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Hobofest founders Seward, Smith step down after 10 years

September 8, 2018
By GRIFFIN KELLY - Staff Writer (gkelly@adirondackdailyenterprise.com) , Lake Placid News

SARANAC LAKE - Though many aspects of the annual music festival Hobofest are bound to put smiles on faces - group dances to Romanian gypsy music, people dressing up like they live in Hoovervilles or Baby Gramps' didgeridoo-like vocals - this year was bittersweet.

After 10 years, founding members Peter Seward and Todd Smith stepped down from their positions Sunday, Sept. 2.

"Accomplishing 10 years is the fulfillment of a lot of dreams for me," Seward said in a previous interview, "and I sort of want to quit while I'm ahead."

Article Photos

Peter Seward, co-founder of Hobofest
(News photo — Griffin Kelly)

Not only was this Seward's and Smith's last Hobofest, but they're retiring the name "Hobofest" too. There will still be an end-of-summer free music festival in Saranac Lake next year, but an evolution is expected.

Before Tall County performed, Seward announced the new committee, a predominantly younger group of musicians and music appreciators from the Tri-Lakes region, who will take over operations - Shaun Kittle, Chris Morris, Stacey Judge, Natasha Stevens, Jake Vennie-Volrath, Eric Munley, Kiki Sarko, Eric Foster, Luke Meissner, Chris Knight, Emilie Allen, Eric Ackerson, Jessica Collier, Theresa Hartford and Rob Carr.

For the past decade, Hobofest has generally highlighted folk, blues, jazz, gypsy and, for lack of a better word, weird music. Munley said the new music festival is still in its initial planning phase, but the music will change to a degree.

"I think it's going to be 50 percent the same and 50 percent different," he said. "There will be a new brand established with a slightly different vibe. I think having a family-friendly, community-friendly free show in the same spot with some of the same gear will create a lot of similarities and at the same time bring something new to the field."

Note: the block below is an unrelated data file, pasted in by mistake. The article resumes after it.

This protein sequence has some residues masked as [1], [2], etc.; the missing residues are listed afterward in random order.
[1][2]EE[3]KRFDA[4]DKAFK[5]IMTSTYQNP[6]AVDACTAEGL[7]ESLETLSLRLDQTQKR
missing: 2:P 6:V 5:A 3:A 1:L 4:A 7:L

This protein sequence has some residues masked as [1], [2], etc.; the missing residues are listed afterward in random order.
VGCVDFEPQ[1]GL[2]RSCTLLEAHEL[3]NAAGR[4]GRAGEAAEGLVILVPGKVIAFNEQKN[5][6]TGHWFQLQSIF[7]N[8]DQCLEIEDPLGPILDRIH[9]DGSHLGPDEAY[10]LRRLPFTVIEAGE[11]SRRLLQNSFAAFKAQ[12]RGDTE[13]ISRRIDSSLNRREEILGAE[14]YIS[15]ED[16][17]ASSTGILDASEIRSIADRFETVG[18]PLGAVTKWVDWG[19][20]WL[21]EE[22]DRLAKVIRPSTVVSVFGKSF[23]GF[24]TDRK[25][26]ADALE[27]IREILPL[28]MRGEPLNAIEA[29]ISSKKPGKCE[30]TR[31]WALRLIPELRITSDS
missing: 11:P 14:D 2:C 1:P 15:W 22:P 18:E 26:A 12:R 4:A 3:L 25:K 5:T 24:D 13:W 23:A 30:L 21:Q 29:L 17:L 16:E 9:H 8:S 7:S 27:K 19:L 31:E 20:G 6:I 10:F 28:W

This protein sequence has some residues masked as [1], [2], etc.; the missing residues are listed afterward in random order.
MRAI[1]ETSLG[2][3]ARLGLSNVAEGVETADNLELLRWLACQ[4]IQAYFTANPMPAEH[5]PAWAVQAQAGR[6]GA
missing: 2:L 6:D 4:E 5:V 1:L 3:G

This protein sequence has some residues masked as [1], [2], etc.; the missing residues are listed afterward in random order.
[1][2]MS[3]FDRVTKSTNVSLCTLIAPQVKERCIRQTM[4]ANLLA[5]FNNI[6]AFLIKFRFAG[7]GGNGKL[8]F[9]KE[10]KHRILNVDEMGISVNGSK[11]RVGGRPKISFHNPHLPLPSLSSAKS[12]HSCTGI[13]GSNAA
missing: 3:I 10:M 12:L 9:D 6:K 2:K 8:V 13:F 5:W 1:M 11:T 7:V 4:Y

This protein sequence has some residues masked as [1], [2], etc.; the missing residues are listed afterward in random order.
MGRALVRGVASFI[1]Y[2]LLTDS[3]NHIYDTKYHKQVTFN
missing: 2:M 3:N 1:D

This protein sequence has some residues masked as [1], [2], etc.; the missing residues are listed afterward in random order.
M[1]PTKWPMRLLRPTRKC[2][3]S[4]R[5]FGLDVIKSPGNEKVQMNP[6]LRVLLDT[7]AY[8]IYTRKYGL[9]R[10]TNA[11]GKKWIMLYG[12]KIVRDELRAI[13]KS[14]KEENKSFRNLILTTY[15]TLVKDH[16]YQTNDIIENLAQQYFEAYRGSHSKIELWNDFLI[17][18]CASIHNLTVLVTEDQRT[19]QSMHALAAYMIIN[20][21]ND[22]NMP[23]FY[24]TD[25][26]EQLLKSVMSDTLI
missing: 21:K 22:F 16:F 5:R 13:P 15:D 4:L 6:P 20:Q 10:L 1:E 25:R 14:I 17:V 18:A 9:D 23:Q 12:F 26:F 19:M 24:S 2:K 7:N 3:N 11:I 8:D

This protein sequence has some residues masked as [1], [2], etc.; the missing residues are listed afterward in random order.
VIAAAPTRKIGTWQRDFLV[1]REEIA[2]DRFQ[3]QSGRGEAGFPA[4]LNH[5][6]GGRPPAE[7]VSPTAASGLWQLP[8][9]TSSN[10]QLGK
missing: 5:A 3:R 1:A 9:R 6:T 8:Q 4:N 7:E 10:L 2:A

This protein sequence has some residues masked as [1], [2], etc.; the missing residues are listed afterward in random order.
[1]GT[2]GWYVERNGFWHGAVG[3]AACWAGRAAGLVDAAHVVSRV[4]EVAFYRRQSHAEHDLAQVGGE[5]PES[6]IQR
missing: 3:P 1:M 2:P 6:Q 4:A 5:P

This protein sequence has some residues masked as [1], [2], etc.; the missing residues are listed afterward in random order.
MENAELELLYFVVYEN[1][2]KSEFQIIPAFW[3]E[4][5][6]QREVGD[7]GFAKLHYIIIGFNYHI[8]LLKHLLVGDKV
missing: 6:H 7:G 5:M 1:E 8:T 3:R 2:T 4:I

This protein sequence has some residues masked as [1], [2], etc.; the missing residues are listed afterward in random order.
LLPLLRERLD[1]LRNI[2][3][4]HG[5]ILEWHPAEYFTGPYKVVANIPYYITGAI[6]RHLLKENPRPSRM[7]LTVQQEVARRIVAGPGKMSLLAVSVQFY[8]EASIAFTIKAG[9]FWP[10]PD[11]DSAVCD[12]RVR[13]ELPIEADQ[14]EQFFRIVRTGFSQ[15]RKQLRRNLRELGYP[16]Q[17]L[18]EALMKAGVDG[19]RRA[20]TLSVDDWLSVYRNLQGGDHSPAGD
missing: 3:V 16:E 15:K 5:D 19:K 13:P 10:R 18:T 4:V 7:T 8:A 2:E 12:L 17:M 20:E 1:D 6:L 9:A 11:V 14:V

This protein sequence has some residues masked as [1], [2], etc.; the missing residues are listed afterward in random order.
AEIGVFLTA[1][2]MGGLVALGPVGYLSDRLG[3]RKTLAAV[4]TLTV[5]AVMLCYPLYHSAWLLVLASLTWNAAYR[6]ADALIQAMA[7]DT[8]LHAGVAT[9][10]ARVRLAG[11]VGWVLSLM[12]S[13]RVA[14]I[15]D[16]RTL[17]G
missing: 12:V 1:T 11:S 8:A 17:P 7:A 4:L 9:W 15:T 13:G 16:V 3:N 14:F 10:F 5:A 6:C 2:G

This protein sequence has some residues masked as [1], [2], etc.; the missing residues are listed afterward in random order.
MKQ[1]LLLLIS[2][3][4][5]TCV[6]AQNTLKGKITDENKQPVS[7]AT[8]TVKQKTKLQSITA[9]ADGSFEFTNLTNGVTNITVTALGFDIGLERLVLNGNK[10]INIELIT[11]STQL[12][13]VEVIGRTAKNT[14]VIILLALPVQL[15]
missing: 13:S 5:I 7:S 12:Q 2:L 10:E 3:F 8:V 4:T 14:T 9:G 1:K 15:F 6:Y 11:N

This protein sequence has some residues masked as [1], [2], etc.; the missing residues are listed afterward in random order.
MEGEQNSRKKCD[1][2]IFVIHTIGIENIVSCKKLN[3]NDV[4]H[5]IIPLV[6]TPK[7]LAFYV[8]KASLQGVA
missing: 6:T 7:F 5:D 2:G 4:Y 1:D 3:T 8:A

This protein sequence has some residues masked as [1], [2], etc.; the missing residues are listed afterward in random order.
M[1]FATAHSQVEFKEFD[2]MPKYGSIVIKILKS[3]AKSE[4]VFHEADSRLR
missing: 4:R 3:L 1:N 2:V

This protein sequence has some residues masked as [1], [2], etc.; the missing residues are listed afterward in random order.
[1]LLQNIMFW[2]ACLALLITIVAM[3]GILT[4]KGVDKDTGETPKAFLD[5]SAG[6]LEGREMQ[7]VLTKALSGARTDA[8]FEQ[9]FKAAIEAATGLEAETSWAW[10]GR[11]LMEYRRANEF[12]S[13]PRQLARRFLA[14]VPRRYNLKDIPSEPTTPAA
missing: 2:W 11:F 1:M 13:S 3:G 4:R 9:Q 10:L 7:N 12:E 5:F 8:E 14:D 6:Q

Munley plays mandolin in the local group the Blind Owl Band, which closed out this year's festivities. He and his partner Sarko own the Waterhole bar, where they make it a point to book bands that tend to blur the lines between punk and folk or rock and jam or R&B and funk.

Munley praised Seward and Smith's creativity with Hobofest.

"A lot of musical events just fall into a place where music is the theme and there's nothing deeper than that," he said. "Hobofest has always gotten a little bit deeper than that. It's sad to see it go, but it's exciting that good people are getting together to move forward."

Morris said his main goal with the committee is to do justice to Seward.

"He did 10 years," Morris said, "so now I'm hoping we can do 10 years. That's the goal, and also getting Wu-Tang Clan to play here."

Morris plays keyboards and trumpet in Crowfeather, a genre-less band led by Kittle. Morris is a fan of hip-hop, R&B and soul, and he would like to see those genres included in the new festival.

Theresa Hartford has performed in previous Hobofests. She also works with the Jeh Kulu African Dance and Drum Theater in Burlington, Vermont, which she would like to incorporate into the new music festival.

"I'm hoping we get more of a world music vibe," she said. "I'd also like to have entertainment and dances in between the acts when bands are setting up."

Hartford, a singer-songwriter, is originally from Boston. She said she was a little worried moving to Saranac Lake at first. She wasn't sure if the arts were going to be as predominately featured in this community.

"I'm so happy that there are a lot of creative outlets in this area," she said. "and Hobofest is definitely a great feature for supporting both out-of-town bands and local acts, which is fantastic. It had an authenticity to it. Even moving it from the [Union Depot] to [Riverside Park] a couple of years ago was a sentimental moment. I'm going to miss what Pete brings."

 
 

 

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